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Madrid School taken to court over headscarf ban

Thu 13th Oct 2011
Madrid School taken to court over headscarf ban

The contraversy over Spain's acceptance of Muslim headcoverings has arisen once again - this time due to a school in Madrid being taken to court over their insistance that a Muslim schoolgirl removed her headscarfe in order to take part in an exam.

Whilst the Enrique Tierno Galván school permits the wearing of such scarfes, it asks for them to be removed during exams as previously pupils had been caught hiding earphones under various headcoverings as a means of cheating.

The schoolgirl in question refused to comply with the request and as such was suspended from school.

The lawyer representing the family claims that the school's request was illegal in accordance with the Ministry of the interior, which states that such headscarfes can be worn as long as the person can be clearly identified.The wearing of such religious headcoverings is one that refuses to go away. It was first thrust into the public domain almost two years ago, in November 2009, when a Muslim lawyer was removed from the high court in Madrid for refusing to remove her headscarf. The lawyer, a Spanish citizen of Moroccan origin, was attempting to defend a client at a trial that was being held at the court.

In April of last year another Madrid schoolgirl was suspened after she refused to remove her hijab, in violation of the school dress code. She was eventually joined by three other Muslim girls who began wearing the hijab as a "gesture of solidarity".

In December 2008, a Muslim leader in Tarragona was arrested for trying to force a 31-year-old Moroccan woman to wear a hijab against her will. The local prosecutor had called for the cleric and three others to be tried and jailed for harassment. But the imam was eventually cleared of all charges after the Socialist mayor of the town said she wanted to prevent "a social conflict."

In October 2007, an eight-year-old Moroccan girl was suspended from school in Girona for refusing to remove her hijab in class. In that case, the regional government of Catalonia in north-eastern Spain intervened by ordering the school to allow the girl to wear the hijab on grounds that it would be discrimination for them to refuse.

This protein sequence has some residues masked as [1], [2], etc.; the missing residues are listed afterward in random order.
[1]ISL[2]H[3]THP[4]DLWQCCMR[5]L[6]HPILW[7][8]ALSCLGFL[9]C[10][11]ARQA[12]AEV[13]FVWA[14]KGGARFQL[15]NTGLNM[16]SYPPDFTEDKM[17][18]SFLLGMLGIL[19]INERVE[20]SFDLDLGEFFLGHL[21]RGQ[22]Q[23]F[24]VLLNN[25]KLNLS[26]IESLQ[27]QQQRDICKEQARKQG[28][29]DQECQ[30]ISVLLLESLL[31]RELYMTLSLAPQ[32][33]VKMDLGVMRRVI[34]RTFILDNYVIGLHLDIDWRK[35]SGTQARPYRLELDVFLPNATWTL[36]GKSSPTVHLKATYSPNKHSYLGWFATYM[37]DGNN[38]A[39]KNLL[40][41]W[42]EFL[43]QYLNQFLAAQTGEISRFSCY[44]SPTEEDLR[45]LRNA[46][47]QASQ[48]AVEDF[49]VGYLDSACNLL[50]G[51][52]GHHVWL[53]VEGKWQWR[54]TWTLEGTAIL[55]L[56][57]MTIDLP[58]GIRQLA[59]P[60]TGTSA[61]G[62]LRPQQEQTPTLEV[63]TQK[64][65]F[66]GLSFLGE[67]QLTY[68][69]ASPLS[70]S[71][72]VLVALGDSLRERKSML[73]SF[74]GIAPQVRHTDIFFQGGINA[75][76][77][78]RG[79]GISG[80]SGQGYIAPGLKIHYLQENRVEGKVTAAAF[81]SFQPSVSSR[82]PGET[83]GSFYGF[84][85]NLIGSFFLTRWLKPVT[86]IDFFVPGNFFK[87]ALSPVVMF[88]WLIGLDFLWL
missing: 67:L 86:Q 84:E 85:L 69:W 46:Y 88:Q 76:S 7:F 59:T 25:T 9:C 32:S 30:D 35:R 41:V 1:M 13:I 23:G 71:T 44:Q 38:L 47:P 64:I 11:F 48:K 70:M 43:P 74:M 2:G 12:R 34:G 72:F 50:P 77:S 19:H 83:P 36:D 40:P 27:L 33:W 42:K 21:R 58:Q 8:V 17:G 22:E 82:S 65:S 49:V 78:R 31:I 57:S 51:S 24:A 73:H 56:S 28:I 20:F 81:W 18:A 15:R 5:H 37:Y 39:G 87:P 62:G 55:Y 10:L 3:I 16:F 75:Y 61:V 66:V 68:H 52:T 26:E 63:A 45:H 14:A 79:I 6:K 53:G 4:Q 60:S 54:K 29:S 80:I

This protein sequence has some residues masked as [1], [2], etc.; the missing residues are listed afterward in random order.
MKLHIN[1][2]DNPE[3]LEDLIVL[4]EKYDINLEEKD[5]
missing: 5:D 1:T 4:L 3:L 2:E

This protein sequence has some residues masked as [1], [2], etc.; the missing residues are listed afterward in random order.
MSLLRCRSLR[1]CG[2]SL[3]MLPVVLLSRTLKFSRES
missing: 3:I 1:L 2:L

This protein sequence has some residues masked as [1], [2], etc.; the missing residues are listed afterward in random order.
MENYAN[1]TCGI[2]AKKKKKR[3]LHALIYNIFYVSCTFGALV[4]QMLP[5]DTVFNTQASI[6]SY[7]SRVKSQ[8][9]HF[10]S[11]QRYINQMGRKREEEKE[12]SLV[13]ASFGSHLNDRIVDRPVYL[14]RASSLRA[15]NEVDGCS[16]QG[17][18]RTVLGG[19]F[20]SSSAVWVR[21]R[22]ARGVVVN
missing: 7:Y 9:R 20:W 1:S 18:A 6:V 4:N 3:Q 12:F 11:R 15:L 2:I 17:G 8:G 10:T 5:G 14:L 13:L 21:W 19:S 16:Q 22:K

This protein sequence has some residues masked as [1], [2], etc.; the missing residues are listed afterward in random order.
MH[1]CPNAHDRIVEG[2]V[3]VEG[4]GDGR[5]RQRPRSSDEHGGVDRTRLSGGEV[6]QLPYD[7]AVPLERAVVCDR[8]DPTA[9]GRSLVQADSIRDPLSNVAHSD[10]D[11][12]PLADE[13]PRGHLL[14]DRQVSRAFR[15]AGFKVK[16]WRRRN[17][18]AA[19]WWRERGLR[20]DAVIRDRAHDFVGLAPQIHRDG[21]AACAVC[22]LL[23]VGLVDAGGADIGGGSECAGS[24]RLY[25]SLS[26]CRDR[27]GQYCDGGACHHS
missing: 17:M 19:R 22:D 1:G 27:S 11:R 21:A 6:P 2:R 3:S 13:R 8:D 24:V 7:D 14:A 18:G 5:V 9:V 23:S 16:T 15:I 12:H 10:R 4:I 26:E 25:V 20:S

The first such incident in Spain happened almost 10 years ago when a 13-year-old Moroccan girl, was expelled from the Roman Catholic school for refusing to remove her hijab in school.

last July Parliament discussed a proposal brought by the PP to ban the burqa in public spaces, as a' defense of the dignity and equality of all women', but this was overturned.

In May 2010, Lérida (where 29,000 Muslims make up more than 20% of the population) became the first municipality in Spain to ban the burqa in all public spaces. Women found violating the ban will be fined up to €600.

Immigration together with a low Spanish birth rate, compared to a relatively high birth rate of Morrocan nationals, has lead to many Spaniards fearing that their way of life is coming under threat. Many Spaniards have concerns that the 1 Million Muslims in Spain - some 2% of the population - are not assimilated in the wider community, and that making concessions over headcoverings only widens the gap further still.

It is widely expected that thsi will be a subject that will be discussed again in Parliament in the likely event of the PP assuming power after the November general election.

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